Wishing for something or someone absent from your life is always a feeling that’s hard to accept. As the holidays approach, the longing may become more intense making it an especially difficult time for individuals and couples who yearn for a baby and struggle with infertility. The holidays — leading to the New Year — are seen as a marker of time, a measure of what we’ve achieved over the past year, and a time to reassess goals and dreams both internal and external.
The everyday sadness over no baby is bad enough without the forced merriment of the holidays. Anticipating this time can become overwhelming both emotionally and physically and even more so if you are already worn out from treatment. With each gathering attended, perspective can be lost and extreme pessimism can quickly set in, leading to anger, sadness, disappointment and, of course, envy toward those who are about to have, or already have a baby or multiple children. Although quite normal, these feelings may become unbearable at the time of year when “merriment” is expected. You may wish for invisibility because you just can’t imagine how you’ll make it to January.
SO WHAT CAN YOU DO TO GET THROUGH?
This does not mean you become controlling, it means that you will be the director of your activities. Choose carefully the open houses and gatherings you will attend and then plan, plan, plan. For example, have a sign with your partner, spouse or trusted friend, letting them know if you are in need of a time out or being rescued from a conversation. Arrange your own transportation, allowing yourself to leave after a short time if necessary. Depending on someone else may keep you there longer than you want to be. Plan what you may say if you are asked specific questions about having children; remember it’s your information, not every question asked requires an answer. If you find yourself crying try to step away…go outside, to the restroom, or to another room. If others notice, it’s ok. Adults cry in public more than you may think.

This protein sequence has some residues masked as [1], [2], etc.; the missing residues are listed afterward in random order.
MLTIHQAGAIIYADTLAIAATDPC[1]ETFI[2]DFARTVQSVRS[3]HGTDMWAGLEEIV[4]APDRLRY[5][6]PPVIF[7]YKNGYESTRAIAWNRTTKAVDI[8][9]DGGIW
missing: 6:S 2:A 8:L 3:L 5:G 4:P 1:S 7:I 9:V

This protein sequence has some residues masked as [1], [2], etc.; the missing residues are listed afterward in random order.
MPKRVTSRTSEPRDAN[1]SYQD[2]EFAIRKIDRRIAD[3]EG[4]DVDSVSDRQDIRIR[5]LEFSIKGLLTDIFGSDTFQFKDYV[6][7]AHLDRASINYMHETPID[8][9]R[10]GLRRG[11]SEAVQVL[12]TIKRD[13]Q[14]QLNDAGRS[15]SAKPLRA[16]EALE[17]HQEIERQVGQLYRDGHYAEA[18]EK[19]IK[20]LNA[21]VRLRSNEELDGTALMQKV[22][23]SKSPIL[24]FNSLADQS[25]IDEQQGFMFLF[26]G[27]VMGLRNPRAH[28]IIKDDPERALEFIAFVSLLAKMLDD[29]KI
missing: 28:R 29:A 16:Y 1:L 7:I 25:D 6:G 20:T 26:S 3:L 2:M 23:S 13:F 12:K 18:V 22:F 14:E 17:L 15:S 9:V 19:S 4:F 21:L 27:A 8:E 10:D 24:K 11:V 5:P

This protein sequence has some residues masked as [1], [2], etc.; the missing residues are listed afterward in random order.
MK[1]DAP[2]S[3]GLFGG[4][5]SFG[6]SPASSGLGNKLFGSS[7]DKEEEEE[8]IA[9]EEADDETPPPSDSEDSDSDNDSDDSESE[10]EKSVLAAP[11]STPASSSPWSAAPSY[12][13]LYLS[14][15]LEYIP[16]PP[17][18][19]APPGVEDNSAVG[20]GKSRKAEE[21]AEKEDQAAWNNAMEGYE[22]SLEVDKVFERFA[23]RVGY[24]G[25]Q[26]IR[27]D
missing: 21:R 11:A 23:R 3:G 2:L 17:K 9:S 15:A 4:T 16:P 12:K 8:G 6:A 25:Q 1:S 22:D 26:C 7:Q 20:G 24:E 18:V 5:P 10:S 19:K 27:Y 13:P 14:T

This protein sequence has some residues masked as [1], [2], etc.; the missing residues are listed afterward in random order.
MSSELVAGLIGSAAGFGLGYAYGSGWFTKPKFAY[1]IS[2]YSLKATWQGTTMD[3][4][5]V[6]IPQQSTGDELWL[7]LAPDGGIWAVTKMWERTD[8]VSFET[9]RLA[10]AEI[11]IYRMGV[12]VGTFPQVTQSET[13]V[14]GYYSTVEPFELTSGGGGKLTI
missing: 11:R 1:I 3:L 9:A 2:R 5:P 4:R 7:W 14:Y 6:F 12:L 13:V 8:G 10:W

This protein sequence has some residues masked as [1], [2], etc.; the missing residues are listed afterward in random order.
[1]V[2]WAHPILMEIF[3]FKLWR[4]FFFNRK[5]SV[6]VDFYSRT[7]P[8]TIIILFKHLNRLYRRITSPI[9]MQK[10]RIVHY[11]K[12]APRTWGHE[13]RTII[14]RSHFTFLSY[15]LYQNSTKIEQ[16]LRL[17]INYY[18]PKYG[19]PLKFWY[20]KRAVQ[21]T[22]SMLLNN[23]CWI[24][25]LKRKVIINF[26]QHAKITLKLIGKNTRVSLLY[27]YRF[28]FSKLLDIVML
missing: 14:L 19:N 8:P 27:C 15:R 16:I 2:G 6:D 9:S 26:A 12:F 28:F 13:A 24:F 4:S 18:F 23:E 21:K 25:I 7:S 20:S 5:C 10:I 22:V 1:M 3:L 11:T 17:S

Traditions are wonderful, but it’s fine to depart from them when necessary. Saying no to a gathering that you’ve attended for a decade does not mean that you will never go again. If questions are asked you can say, “I can’t make it this year, I hope to come next year.” Or tell your aunt that it’s just too hard to see your cousin with her newborn when you’ve been trying so hard. Or just say whatever feels most comfortable. The decision is yours, reactions of others belong to them and need not impact you.
Plan how you will spend your time. You may want to be the one to cover the office, then reward yourself with a week off when everyone else is back to work. Do something you never have time to do. Go to a non holiday related event in a part of town where the parking is usually difficult. Plan to avoid the mall. Perhaps it’s the year to make donations in honor of those to whom you usually give gifts.
Take care of yourself. Eating well and sleeping enough are obvious ways. Choose one that’s different, such as an activity you’ve been away from, but still enjoy. You can also join a support group or speak to a professional who understands the unique nature of your sadness.
Most importantly, allow yourself to have your thoughts and feelings, they are part of you. Try to judge them less and embrace them more. If you believe that the holidays are about being generous and kind, then why not extend generosity and kindness to yourself?
Ellen Eule, LCSW-C, has been on the counseling staff of Covington & Hafkin for many years. As a clinical social worker for decades, she’s helped people build their families in many ways. Ellen sees patients in Bethesda, Frederick and Rockville, Md. She can be reached at 301-229-0055.